Video: C. J. Huff: What a conservative has in his closet

(From Oct. 15, 2013)

C. J. Huff gets $175,000 a year, child sex criminal $67,000

(From Oct. 16, 2013)
The salaries for Joplin R-8 Central Administration shows 34 people who made $50,000 or more during the 2012-2013 school year led by Superintendent C. J. Huff’s $175,000. The 10th highest salary at 32nd and Duquesne belonged to technology employee Ronny Justin Myers who was paid $67,069 for duties that included monitoring high school students’ laptops and resulted in pornographic photos of 10 Joplin students winding up on his laptop.
Myers pleaded guilty earlier this year to child pornography charges and is awaiting sentencing.
Joplin R-8 Central Administration Salaries for 2012-2013
(taken from the central database set up by the St. Louis Post-Dispatch)
HUFF, CHARLES Central Office Administration JOPLIN SCHOOLS CENTRAL OFFICE 1 $175,000
BESENDORFER, ANGELA Central Office Administration JOPLIN SCHOOLS CENTRAL OFFICE 1 $132,743
BARLASS, MARK Central Office Administration JOPLIN SCHOOLS CENTRAL OFFICE 1 $99,981
CRAVENS, JASON Central Office Administration JOPLIN SCHOOLS CENTRAL OFFICE 1 $99,603
OREM, LISA Central Office Administration JOPLIN SCHOOLS CENTRAL OFFICE 1 $99,360 
HOUSE, TRACI Media Personnel JOPLIN SCHOOLS CENTRAL OFFICE 1 $88,251
BOYER, AMANDA Central Office Administration JOPLIN SCHOOLS CENTRAL OFFICE 0.5 $75,566
BOYER, AMANDA Supervisor JOPLIN SCHOOLS CENTRAL OFFICE 0.5 $75,566
ALEXANDER, MARY Central Office Administration JOPLIN SCHOOLS CENTRAL OFFICE 1 $72,068
DAVIS, SABRINA Ancillary Personnel JOPLIN SCHOOLS CENTRAL OFFICE 1 $69,026
SHALLENBURGER, LISA Ancillary Personnel JOPLIN SCHOOLS CENTRAL OFFICE 1 $69,026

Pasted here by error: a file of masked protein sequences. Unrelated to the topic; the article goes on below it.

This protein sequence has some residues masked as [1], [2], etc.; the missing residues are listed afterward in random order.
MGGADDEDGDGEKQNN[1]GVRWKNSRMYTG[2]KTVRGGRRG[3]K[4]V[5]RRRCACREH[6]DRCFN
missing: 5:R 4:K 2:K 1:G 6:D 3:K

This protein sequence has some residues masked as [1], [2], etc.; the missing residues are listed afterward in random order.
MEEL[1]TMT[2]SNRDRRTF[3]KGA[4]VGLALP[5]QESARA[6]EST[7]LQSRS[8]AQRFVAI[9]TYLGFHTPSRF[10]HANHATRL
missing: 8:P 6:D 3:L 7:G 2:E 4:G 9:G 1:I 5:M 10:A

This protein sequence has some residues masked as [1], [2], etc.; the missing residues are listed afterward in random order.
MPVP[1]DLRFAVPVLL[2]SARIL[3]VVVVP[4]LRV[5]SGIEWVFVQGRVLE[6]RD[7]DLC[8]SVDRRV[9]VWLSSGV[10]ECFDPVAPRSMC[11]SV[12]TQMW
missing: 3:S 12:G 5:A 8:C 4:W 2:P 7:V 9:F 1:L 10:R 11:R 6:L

SOAT, SUSAN Ancillary Personnel JOPLIN SCHOOLS CENTRAL OFFICE 1 $69,026
YUST-ANDERSON, CHARLENE Ancillary Personnel JOPLIN SCHOOLS CENTRAL OFFICE 0.2 $69,019
JAMES, SUSAN Supervisor JOPLIN SCHOOLS CENTRAL OFFICE 1 $67,616 
MYERS, RONNY Aide/Paraprofessional JOPLIN SCHOOLS CENTRAL OFFICE 1 $67,069 
MILLS, JUDITH Other Pupil Services JOPLIN SCHOOLS CENTRAL OFFICE 1 $66,041
HART, TERRI Central Office Administration JOPLIN SCHOOLS CENTRAL OFFICE 1 $65,287 
DUKE, ROBIN Supervisor JOPLIN SCHOOLS CENTRAL OFFICE 1 $59,369
ST CLAIR, MELINDA Supervisor JOPLIN SCHOOLS CENTRAL OFFICE 1 $58,898
RADER, KLISTA Media Personnel JOPLIN SCHOOLS CENTRAL OFFICE 1 $58,315
JARRETT, JANIE Central Office Administration JOPLIN SCHOOLS CENTRAL OFFICE 1 $56,457
SHANNON, JENNIFER Ancillary Personnel JOPLIN SCHOOLS CENTRAL OFFICE 1 $56,450 
ALFORD, KIMBERLY Supervisor JOPLIN SCHOOLS CENTRAL OFFICE 1 $54,688
BUNTIN, ANDREA Supervisor JOPLIN SCHOOLS CENTRAL OFFICE 1 $54,688
CAMPBELL, CYNTHIA Other Pupil Services JOPLIN SCHOOLS CENTRAL OFFICE 1 $54,688

HEILBRUN, MELISSA Guidance Personnel/Placement Specialist JOPLIN SCHOOLS CENTRAL OFFICE 1 $54,688
PARKS, CHRIS Guidance Personnel/Placement Specialist JOPLIN SCHOOLS CENTRAL OFFICE 1 $54,688
WEEKS, CANDICE Guidance Personnel/Placement Specialist JOPLIN SCHOOLS CENTRAL OFFICE 1 $54,688
WILSON, LORI Other Pupil Services JOPLIN SCHOOLS CENTRAL OFFICE 1 $54,688
TAYLOR, RAYMA Central Office Administration JOPLIN SCHOOLS CENTRAL OFFICE 1 $54,479
SINCLAIR, JULIE Other Pupil Services JOPLIN SCHOOLS CENTRAL OFFICE 1 $52,987
MICKEY, KRISTI Other Pupil Services JOPLIN SCHOOLS CENTRAL OFFICE 1 $50,659
BELL, ADAM Aide/Paraprofessional JOPLIN SCHOOLS CENTRAL OFFICE 1 $50,616
FREEBORN, RICHARD Aide/Paraprofessional JOPLIN SCHOOLS CENTRAL OFFICE 1 $50,616
PITCHER, ERIC Aide/Paraprofessional JOPLIN SCHOOLS CENTRAL OFFICE 1 $50,616 
SAPP, MICHAEL Aide/Paraprofessional JOPLIN SCHOOLS CENTRAL OFFICE 1 $50,616 
VANGILDER, DUSTIN Aide/Paraprofessional JOPLIN SCHOOLS CENTRAL OFFICE 1 $50,616 
WILLIAMS, RICK Aide/Paraprofessional JOPLIN SCHOOLS CENTRAL OFFICE 1 $50,616 
THOMASSON, SARA Other Pupil Services JOPLIN SCHOOLS CENTRAL OFFICE 1 $50,116

Fun fact: Springfield superintendent with more experience than C. J. Huff makes less

(From Oct. 15, 2013) The search begins today for a superintendent for the Springfield school system, one of the largest in the state.

Norm Ridder, who has been superintendent for the past nine years, announced recently that this would be his last year.

Ridder's salary after nine years was $159,333 per year, according to DESE. C. J. Huff, after his first five years in Joplin, made $175,000 annually.